There are special HTML tags for adding forms to websites. You can use them to request information or to run competitions. An interactive form requires that the information logged is processed by a "script", normally held in the cgi-bin (the folder that holds applications that work in the background to process information). Although many basic web hosting services don't permit you to maintain your own cgi-bin, most do place one or two basic scripts there on your behalf. At the very least your service provider should be able to link you to a "form-mail" reader. This is a script that will read the completed form, and return the information to you as an e-mail.
You could also use a simple form for a questionnaire or poll, providing you are prepared to process and report on the replies. Alternatively, you can fetch some ready-made HTML that will insert an interactive poll on to your site - ideal for running an instant YesNo referendum. (Try Alx's Free Web Poll at www.alxpoll.com).
With so many other enticements online you cannot expect visitors to keep returning to your site unbidden. A good way of tracking your regular audience and of prompting them to revisit to see new features is to set up a mail list. A technically minded school website manager, with access to their own cgi-bin, would be able to maintain their own list, but there are easier ways of doing it. ListBot (www.listbot.com), for example, will send you a few lines of HTML to add to one of your pages and, hey presto, you'll have a sign-up form. Once people have signed up and joined the list, you'll be able to send out an e-mail shot alerting them to new additions to the site. ListBot will manage the list and send the e-mail to everyone for you.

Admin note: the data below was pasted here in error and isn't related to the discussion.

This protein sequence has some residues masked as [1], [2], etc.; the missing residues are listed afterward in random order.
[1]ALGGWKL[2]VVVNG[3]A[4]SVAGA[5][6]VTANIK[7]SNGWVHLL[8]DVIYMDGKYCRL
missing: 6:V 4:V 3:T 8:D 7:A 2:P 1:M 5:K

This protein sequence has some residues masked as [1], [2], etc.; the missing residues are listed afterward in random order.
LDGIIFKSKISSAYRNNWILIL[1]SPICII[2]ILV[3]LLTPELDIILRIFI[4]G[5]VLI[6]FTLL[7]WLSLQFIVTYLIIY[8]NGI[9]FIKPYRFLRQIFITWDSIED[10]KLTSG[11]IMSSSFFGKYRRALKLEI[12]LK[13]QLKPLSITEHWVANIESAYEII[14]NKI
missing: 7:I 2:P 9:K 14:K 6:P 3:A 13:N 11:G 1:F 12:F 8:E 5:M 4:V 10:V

In time a significant amount of material will build up on your site and a search facility will help people find what they want. As with the mail list, it is possible to set this up yourself, but free services such as Freefind (www.freefind.com) will robot your site each week, index it, and provide you with a search box and button. A handy and useful feature.
Password-protecting an area of your site can help make your visitors feel special. Parents in particular may well be reassured that some parts of the school website are reserved for the school only. Protecting pages is extremely simple and entails loading two short files to your site. The first (.htaccess) is placed in the directory you wish to protect; the second, a simple list of usernames and encrypted passwords (.htpasswd), is loaded to the main directory.